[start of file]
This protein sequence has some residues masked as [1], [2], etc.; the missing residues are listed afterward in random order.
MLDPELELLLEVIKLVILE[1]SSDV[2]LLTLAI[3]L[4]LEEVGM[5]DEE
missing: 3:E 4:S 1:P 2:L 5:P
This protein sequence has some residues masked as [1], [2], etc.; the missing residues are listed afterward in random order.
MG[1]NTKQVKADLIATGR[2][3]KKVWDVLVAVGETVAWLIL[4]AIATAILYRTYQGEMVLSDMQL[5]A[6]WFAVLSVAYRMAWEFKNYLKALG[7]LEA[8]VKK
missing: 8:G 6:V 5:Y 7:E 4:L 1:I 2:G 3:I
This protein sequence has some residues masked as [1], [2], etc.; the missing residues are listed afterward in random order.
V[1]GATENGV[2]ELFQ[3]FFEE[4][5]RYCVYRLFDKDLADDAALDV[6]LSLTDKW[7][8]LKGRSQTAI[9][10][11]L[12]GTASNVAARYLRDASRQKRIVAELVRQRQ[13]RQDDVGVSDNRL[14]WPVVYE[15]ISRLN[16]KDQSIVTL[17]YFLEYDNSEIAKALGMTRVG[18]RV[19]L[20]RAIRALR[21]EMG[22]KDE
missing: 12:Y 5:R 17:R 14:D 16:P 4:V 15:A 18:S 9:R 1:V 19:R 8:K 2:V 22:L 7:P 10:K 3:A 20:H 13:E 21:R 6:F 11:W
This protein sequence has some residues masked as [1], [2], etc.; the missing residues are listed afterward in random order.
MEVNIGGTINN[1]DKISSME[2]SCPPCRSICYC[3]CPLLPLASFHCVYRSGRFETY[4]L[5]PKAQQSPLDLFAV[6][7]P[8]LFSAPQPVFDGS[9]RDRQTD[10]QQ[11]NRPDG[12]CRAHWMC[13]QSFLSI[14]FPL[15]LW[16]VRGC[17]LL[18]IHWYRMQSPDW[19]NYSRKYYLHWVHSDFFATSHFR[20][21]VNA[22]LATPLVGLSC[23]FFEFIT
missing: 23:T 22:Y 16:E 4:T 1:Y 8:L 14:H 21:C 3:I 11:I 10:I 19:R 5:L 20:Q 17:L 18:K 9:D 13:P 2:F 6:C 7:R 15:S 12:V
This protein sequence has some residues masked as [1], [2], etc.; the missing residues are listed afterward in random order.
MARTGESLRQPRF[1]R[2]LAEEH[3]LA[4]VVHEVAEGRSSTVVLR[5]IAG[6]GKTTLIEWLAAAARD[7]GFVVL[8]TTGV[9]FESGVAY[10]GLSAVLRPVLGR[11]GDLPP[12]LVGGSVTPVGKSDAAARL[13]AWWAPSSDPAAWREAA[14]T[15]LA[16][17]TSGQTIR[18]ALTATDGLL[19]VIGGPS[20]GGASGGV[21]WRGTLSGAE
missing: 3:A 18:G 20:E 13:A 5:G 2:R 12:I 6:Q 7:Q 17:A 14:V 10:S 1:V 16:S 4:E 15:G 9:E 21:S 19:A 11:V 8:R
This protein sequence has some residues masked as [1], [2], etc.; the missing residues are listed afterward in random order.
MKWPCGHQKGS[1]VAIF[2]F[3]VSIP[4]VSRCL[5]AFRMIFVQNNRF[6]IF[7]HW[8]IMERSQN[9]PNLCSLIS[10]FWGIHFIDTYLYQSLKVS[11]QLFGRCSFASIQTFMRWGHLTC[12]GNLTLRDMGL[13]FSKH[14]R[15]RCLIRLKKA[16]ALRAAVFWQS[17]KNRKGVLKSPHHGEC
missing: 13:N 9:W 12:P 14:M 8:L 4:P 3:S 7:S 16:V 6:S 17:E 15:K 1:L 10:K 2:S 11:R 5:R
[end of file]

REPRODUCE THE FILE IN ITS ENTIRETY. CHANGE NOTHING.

This protein sequence has some residues masked as [1], [2], etc.; the missing residues are listed afterward in random order.
MLDPELELLLEVIKLVILE[1]SSDV[2]LLTLAI[3]L[4]LEEVGM[5]DEE
missing: 3:E 4:S 1:P 2:L 5:P
This protein sequence has some residues masked as [1], [2], etc.; the missing residues are listed afterward in random order.
MG[1]NTKQVKADLIATGR[2][3]KKVWDVLVAVGETVAWLIL[4]AIATAILYRTYQGEMVLSDMQL[5]A[6]WFAVLSVAYRMAWEFKNYLKALG[7]LEA[8]VKK
missing: 8:G 6:V 5:Y 7:E 4:L 1:I 2:G 3:I
This protein sequence has some residues masked as [1], [2], etc.; the missing residues are listed afterward in random order.
V[1]GATENGV[2]ELFQ[3]FFEE[4][5]RYCVYRLFDKDLADDAALDV[6]LSLTDKW[7][8]LKGRSQTAI[9][10][11]L[12]GTASNVAARYLRDASRQKRIVAELVRQRQ[13]RQDDVGVSDNRL[14]WPVVYE[15]ISRLN[16]KDQSIVTL[17]YFLEYDNSEIAKALGMTRVG[18]RV[19]L[20]RAIRALR[21]EMG[22]KDE
missing: 12:Y 5:R 17:R 14:D 16:P 4:V 15:A 18:S 9:R 1:V 19:R 8:K 2:V 22:L 7:P 10:K 3:A 20:H 13:E 21:R 6:F 11:W
This protein sequence has some residues masked as [1], [2], etc.; the missing residues are listed afterward in random order.
MEVNIGGTINN[1]DKISSME[2]SCPPCRSICYC[3]CPLLPLASFHCVYRSGRFETY[4]L[5]PKAQQSPLDLFAV[6][7]P[8]LFSAPQPVFDGS[9]RDRQTD[10]QQ[11]NRPDG[12]CRAHWMC[13]QSFLSI[14]FPL[15]LW[16]VRGC[17]LL[18]IHWYRMQSPDW[19]NYSRKYYLHWVHSDFFATSHFR[20][21]VNA[22]LATPLVGLSC[23]FFEFIT
missing: 23:T 22:Y 16:E 4:T 1:Y 8:L 14:H 21:C 3:I 11:I 10:I 19:R 5:L 20:Q 17:L 18:K 9:D 13:P 2:F 6:C 7:R 15:S 12:V
This protein sequence has some residues masked as [1], [2], etc.; the missing residues are listed afterward in random order.
MARTGESLRQPRF[1]R[2]LAEEH[3]LA[4]VVHEVAEGRSSTVVLR[5]IAG[6]GKTTLIEWLAAAARD[7]GFVVL[8]TTGV[9]FESGVAY[10]GLSAVLRPVLGR[11]GDLPP[12]LVGGSVTPVGKSDAAARL[13]AWWAPSSDPAAWREAA[14]T[15]LA[16][17]TSGQTIR[18]ALTATDGLL[19]VIGGPS[20]GGASGGV[21]WRGTLSGAE
missing: 3:A 18:G 20:E 13:A 5:G 2:R 12:I 6:Q 7:Q 17:A 14:V 10:S 1:V 16:S 4:E 15:G 9:E 21:S 19:A 11:V 8:R
This protein sequence has some residues masked as [1], [2], etc.; the missing residues are listed afterward in random order.
MKWPCGHQKGS[1]VAIF[2]F[3]VSIP[4]VSRCL[5]AFRMIFVQNNRF[6]IF[7]HW[8]IMERSQN[9]PNLCSLIS[10]FWGIHFIDTYLYQSLKVS[11]QLFGRCSFASIQTFMRWGHLTC[12]GNLTLRDMGL[13]FSKH[14]R[15]RCLIRLKKA[16]ALRAAVFWQS[17]KNRKGVLKSPHHGEC
missing: 13:N 9:W 12:P 14:M 8:L 4:P 3:S 7:S 16:V 6:S 17:E 15:K 1:L 10:K 2:S 11:R 5:R